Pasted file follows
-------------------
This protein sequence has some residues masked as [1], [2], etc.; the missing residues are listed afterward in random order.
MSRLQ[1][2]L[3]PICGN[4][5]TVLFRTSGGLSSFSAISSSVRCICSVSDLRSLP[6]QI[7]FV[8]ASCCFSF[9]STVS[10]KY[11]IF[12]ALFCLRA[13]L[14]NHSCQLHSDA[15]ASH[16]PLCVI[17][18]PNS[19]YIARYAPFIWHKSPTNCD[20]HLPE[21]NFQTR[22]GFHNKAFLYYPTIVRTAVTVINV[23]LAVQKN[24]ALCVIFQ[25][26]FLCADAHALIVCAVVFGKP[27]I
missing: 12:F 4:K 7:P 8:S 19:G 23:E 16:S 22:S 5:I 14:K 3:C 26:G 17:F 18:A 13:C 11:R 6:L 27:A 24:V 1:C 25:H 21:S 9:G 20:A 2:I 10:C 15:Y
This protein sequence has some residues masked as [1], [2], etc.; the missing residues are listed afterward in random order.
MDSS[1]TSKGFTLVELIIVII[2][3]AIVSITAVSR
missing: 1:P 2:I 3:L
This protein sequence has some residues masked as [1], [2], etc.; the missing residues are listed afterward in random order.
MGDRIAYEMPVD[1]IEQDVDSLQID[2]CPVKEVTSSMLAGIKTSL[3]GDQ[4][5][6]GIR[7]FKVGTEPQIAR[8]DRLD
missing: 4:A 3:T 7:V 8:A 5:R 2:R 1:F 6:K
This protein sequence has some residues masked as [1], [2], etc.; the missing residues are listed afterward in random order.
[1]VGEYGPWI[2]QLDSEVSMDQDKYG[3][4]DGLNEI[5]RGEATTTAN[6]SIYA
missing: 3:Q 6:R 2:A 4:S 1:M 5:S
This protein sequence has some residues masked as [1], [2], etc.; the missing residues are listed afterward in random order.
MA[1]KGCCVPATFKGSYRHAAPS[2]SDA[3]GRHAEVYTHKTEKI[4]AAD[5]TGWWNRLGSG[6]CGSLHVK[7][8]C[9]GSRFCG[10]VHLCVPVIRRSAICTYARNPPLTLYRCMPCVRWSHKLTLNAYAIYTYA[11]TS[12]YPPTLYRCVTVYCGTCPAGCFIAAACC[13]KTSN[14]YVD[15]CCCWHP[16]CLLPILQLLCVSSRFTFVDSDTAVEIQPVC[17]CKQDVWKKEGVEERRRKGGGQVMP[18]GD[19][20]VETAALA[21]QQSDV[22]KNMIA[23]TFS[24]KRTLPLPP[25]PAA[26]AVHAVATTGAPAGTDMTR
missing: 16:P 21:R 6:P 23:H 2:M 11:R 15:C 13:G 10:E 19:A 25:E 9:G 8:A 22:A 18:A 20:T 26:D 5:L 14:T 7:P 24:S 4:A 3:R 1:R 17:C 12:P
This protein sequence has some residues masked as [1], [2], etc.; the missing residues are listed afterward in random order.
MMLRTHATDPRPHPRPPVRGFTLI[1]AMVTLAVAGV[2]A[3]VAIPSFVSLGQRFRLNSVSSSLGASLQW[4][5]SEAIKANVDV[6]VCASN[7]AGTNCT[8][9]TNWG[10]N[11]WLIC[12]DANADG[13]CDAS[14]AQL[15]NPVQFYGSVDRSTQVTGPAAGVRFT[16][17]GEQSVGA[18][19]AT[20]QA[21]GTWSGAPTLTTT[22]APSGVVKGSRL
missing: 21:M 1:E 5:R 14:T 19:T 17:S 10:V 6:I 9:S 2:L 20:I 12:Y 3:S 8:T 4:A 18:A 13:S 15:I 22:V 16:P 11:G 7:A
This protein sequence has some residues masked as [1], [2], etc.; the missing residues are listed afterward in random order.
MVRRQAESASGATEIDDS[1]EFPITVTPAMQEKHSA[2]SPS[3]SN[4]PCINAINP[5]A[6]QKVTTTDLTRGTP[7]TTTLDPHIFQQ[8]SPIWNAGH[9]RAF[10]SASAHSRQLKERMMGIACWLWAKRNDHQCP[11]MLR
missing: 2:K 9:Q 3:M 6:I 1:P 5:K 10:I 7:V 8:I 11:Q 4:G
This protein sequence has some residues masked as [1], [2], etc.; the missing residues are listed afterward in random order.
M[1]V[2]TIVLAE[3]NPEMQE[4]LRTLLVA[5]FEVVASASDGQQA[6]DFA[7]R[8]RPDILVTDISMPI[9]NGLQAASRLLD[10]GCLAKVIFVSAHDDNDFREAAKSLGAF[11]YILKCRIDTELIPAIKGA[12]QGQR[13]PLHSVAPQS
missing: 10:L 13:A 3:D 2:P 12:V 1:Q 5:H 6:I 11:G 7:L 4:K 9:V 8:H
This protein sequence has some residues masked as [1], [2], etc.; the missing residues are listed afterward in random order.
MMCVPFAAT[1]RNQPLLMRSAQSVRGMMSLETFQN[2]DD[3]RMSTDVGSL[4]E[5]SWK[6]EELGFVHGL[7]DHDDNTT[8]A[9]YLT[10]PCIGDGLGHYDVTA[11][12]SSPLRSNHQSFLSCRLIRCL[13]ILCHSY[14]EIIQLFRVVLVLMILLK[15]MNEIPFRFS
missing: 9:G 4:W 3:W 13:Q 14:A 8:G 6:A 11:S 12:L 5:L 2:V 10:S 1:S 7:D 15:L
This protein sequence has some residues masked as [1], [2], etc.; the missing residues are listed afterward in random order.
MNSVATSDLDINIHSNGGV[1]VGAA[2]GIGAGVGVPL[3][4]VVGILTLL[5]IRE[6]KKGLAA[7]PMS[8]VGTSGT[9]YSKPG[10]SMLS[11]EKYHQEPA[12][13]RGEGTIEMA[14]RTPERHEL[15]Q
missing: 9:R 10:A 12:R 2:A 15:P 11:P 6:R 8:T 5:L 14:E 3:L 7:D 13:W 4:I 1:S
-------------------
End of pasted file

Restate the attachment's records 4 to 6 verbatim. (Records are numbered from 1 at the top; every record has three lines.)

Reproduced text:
This protein sequence has some residues masked as [1], [2], etc.; the missing residues are listed afterward in random order.
[1]VGEYGPWI[2]QLDSEVSMDQDKYG[3][4]DGLNEI[5]RGEATTTAN[6]SIYA
missing: 3:Q 6:R 2:A 4:S 1:M 5:S
This protein sequence has some residues masked as [1], [2], etc.; the missing residues are listed afterward in random order.
MA[1]KGCCVPATFKGSYRHAAPS[2]SDA[3]GRHAEVYTHKTEKI[4]AAD[5]TGWWNRLGSG[6]CGSLHVK[7][8]C[9]GSRFCG[10]VHLCVPVIRRSAICTYARNPPLTLYRCMPCVRWSHKLTLNAYAIYTYA[11]TS[12]YPPTLYRCVTVYCGTCPAGCFIAAACC[13]KTSN[14]YVD[15]CCCWHP[16]CLLPILQLLCVSSRFTFVDSDTAVEIQPVC[17]CKQDVWKKEGVEERRRKGGGQVMP[18]GD[19][20]VETAALA[21]QQSDV[22]KNMIA[23]TFS[24]KRTLPLPP[25]PAA[26]AVHAVATTGAPAGTDMTR
missing: 16:P 21:R 6:P 23:H 2:M 11:R 15:C 13:G 10:E 19:A 25:E 9:G 8:A 22:A 18:A 20:T 26:D 5:L 14:T 7:P 24:S 4:A 3:R 1:R 17:C 12:P
This protein sequence has some residues masked as [1], [2], etc.; the missing residues are listed afterward in random order.
MMLRTHATDPRPHPRPPVRGFTLI[1]AMVTLAVAGV[2]A[3]VAIPSFVSLGQRFRLNSVSSSLGASLQW[4][5]SEAIKANVDV[6]VCASN[7]AGTNCT[8][9]TNWG[10]N[11]WLIC[12]DANADG[13]CDAS[14]AQL[15]NPVQFYGSVDRSTQVTGPAAGVRFT[16][17]GEQSVGA[18][19]AT[20]QA[21]GTWSGAPTLTTT[22]APSGVVKGSRL
missing: 21:M 1:E 5:R 14:T 19:T 17:S 10:V 6:I 9:S 2:L 20:I 12:Y 3:S 8:T 4:A 18:A 13:S 15:I 22:V 16:P 11:G 7:A